Former finance minister Miftah Ismail Sunday said Pakistan must control its population growth rate to ensure sustainable economic growth.
Speaking during the ‘Reimagining Pakistan’ seminar, the former minister highlighted that India, Bangladesh, and many Islamic countries have a much lower fertility rate than Pakistan.
Ismail said that 5.5 million kids are born in Pakistan every year, translating into one of the highest rates of population growth in the world. He said that if Pakistan’s fertility rate was similar to that of Bangladesh in the last ten years, Pakistan’s gross domestic product (GDP) per capita would have been 10 percent higher today.
The former minister said that coupled with the high population growth rate, Pakistan is ranked among the worst countries in terms of the Human Development Index (HDI), even below sub-Saharan African countries. He said that Pakistan must control its population as it simply doesn’t have enough resources to sustain such a rapidly growing population.
Focus on education
Ismail also stressed the need to focus on education as 50 percent of Pakistan’s children are out of school. He also highlighted that only 44 percent of students get enrolled in matriculation in Pakistan while the ratio is 85 percent in India.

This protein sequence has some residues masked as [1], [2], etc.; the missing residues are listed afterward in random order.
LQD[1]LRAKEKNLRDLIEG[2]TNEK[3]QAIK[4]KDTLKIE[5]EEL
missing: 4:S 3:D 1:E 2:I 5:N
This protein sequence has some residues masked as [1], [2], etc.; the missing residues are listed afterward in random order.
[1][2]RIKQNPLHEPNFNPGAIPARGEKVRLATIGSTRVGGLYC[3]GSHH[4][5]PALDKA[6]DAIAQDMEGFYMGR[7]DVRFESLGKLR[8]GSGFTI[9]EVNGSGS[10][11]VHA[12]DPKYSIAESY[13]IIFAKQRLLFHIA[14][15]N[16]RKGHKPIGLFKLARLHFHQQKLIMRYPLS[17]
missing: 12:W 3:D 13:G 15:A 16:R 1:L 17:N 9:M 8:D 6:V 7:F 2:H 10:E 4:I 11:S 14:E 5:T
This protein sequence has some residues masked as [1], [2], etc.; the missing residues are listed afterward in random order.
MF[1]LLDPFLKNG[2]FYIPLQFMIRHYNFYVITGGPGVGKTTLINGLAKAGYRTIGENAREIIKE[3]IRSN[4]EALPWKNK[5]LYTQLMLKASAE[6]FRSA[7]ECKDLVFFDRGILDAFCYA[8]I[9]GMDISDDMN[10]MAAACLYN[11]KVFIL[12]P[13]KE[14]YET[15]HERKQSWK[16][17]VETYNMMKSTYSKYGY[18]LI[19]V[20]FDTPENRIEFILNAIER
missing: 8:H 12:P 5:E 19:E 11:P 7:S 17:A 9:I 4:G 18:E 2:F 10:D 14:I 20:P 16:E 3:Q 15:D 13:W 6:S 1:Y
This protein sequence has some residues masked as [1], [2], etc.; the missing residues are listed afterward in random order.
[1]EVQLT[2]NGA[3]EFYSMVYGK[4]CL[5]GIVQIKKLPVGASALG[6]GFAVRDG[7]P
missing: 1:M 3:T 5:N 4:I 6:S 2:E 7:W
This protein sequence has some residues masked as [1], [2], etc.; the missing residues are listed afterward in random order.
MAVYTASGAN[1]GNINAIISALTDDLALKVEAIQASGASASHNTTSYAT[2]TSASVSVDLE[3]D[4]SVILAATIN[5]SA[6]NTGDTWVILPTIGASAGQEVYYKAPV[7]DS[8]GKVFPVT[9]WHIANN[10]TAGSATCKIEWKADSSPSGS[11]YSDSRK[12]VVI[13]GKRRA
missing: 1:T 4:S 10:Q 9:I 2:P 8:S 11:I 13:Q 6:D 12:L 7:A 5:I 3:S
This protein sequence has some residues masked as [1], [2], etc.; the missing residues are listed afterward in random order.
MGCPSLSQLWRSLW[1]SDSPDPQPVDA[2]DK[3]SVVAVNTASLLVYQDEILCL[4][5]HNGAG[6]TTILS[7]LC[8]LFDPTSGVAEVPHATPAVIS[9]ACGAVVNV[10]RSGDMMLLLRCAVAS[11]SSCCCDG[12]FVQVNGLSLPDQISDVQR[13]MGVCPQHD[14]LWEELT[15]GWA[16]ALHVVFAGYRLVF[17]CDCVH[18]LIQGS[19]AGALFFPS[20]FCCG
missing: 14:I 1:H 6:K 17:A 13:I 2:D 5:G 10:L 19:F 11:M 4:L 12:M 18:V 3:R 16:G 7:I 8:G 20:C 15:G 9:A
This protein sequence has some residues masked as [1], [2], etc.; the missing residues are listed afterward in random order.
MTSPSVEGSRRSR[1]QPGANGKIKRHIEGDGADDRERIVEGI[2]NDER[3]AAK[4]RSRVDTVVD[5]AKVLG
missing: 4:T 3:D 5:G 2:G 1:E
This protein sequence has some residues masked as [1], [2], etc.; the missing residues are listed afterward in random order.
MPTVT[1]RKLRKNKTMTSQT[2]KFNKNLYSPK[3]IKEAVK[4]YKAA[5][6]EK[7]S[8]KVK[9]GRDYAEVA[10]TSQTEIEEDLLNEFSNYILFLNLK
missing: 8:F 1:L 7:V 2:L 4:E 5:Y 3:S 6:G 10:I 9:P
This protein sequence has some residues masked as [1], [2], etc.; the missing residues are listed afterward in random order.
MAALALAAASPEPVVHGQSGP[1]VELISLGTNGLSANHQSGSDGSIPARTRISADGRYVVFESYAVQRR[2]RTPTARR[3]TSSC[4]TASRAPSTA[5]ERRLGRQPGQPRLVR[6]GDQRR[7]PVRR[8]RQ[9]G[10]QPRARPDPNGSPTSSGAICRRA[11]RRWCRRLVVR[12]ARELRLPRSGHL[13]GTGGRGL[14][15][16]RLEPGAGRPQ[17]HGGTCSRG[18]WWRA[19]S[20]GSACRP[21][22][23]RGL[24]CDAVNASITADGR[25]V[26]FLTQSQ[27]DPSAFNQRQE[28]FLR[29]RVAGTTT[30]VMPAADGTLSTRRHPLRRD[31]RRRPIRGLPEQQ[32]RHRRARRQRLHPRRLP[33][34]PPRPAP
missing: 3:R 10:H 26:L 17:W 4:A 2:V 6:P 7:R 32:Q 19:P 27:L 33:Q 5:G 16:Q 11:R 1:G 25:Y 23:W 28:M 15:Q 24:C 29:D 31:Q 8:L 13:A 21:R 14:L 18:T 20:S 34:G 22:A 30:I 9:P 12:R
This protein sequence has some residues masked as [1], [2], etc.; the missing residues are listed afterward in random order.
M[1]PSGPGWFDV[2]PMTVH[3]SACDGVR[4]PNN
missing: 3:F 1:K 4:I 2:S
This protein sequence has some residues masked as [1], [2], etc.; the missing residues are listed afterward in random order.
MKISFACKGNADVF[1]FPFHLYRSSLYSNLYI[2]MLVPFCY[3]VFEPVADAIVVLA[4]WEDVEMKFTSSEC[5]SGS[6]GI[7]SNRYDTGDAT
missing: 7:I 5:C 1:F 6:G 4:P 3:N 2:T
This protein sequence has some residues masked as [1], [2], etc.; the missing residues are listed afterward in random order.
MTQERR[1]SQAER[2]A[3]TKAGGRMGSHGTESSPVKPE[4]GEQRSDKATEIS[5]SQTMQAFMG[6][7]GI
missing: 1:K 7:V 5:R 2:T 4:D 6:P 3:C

He also pointed out that in India there are 26 campuses of Indian Institutes of Technology which is considered to be one of the best undergraduate programs in the world and graduates of these institutes go on to become chief executives of top companies around the world.
The former minister lamented that while India is establishing some of the best universities in the world, the average kid in Pakistan has a three-month diploma.
He said that Pakistan simply cannot progress when the education sector is not a priority. In addition, he also stressed gender inclusivity to ensure economic progress. He gave credit of Bangladesh’s higher exports to its policy of population growth and focus on girls’ education. He said that Pakistan simply cannot progress if it ignores women (50 percent of the population).